When an employee is recruited, there is a duty of mutual trust and confidence implied into the contract of employment. This means that there is a duty of trust placed on the employee – including trust that they will not involve themselves in fraudulent activity in the workplace.
Whilst most employees are undoubtedly people of trust and integrity, employee fraud is, unfortunately, not rare – and can cost companies huge sums of money.Employee fraud pervades all sectors to some extent, with financial services considered to be at the greatest risk.
What is meant by employee fraud?
Employee fraud can take many forms. It can be relatively trivial (embellishing an expenses claim, for instance) or it can be serious fraudulent behaviour such as wrongly writing cheques to the employee’s own name; diverting company assets without authorisation; and commission fraud (inflating sales figures to gain a bigger commission that is deserved).
Other types of serious employee fraud include:
- direct theft of the company’s intellectual property
- passing on business information for personal gain to competitors
- passing customer details to third parties to facilitate attacks against that organisation (for example, organised crime targeting financial institutions)
Can fraud take place during the recruitment stage of an employee?
Yes, it is not uncommon for job applicants to inflate their credentials when applying for positions, and statistics show that this is an increasing trend. Many people include material falsehoods on their application form or on their CV, for example, making up or lying about important qualifications, and lying about their employment history.
The risks of doing so are serious. For employees, they risk being uncovered; and for employers: they risk unwittingly recruiting someone who cannot be trusted – potentially putting the business at risk.
A job applicant’s sole purpose in inflating their qualifications, or lying on their job applications, is to persuade the employer to recruit them for a position they may well not otherwise be qualified for. This is fraud, and is in breach of the mutual duty of trust and confidence. If the lies are uncovered, and they are serious – the employer may be entitled to dismiss the employee for gross misconduct with immediate effect. However, if it is uncovered some years after the employee was recruited, it can be more difficult for the employer to dismiss them – they will have to show dismissal is a reasonable response. In any event, the correct disciplinary procedures must be followed by the employer to avoid any potential unfair dismissal claim.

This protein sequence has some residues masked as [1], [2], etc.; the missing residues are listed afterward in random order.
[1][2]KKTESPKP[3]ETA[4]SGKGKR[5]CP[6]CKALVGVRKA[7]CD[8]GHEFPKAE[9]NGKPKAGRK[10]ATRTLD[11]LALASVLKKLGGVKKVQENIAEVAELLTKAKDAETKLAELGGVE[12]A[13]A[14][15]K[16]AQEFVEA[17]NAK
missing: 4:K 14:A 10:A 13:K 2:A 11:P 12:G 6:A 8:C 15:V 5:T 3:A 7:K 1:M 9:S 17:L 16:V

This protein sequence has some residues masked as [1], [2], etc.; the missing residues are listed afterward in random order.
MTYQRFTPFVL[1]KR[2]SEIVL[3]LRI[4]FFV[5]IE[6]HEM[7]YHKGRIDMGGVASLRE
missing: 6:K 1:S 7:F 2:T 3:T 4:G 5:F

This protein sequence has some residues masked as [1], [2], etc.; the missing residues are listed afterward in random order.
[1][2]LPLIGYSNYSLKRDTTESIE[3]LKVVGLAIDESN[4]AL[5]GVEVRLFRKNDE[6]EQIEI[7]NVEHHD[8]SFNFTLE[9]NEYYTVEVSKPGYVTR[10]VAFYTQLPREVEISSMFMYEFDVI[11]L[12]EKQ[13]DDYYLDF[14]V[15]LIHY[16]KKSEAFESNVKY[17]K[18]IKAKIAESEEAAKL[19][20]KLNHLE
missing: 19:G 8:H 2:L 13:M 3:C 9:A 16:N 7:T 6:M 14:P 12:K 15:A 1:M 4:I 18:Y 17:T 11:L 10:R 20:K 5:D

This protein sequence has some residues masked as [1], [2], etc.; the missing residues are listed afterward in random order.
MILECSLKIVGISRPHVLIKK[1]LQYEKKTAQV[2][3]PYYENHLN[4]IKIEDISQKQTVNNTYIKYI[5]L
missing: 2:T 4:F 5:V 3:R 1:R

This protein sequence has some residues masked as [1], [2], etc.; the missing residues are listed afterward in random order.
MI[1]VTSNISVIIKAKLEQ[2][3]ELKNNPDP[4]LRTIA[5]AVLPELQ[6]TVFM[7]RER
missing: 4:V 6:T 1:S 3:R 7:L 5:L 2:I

Note that knowingly making a false statement on a job application for the purpose of securing employment is a criminal offence under the Fraud Act 2006, punishable by up to 10 years’ imprisonment and/or a fine.
What can employers do to minimise employee fraud?
Employers need to be vigilant, particularly with their recruitment checks and procedures, so that they are better able to spot potentially fraudulent or dishonest applications and CVs. Once an employee is recruited, employers should have robust management procedures in place to ensure employees are adequately monitored – though balance, of course, is necessary. Accounts departments should particularly be run in a robust manner so that any type of internal financial fraud is promptly detected.
In addition, CIFAS, the UK’s fraud prevention service, runs a data-base sharing scheme which employer members can access.
How the data-sharing scheme work?
Employers who join this scheme can access cases regarding internal fraud. It means they can check whether an individual has previously been recorded for committing fraud. Members can also create a case if they have been the victim of internal fraud by an employee – but there must be a clear and demonstrable burden of proof to do so.
Isn’t this in breach of data protection laws?
Potentially, yes. An individual may claim that if information relating to them is being held in this system and made available to an employer, this is in breach of the Data Protection Act 1998.
However, although the database and the members of the system are subject to the Data Protection Act 1998, anyone applying for a role in a company that is a member of a staff fraud database will be informed by that company as to how their personal data will be used. Notice of this is called a ‘Fair Processing Notice’ and will be included on application forms, employment contracts, etc. These notices act as a powerful deterrent to fraud, but also safeguard individuals from incorrect use of their personal data.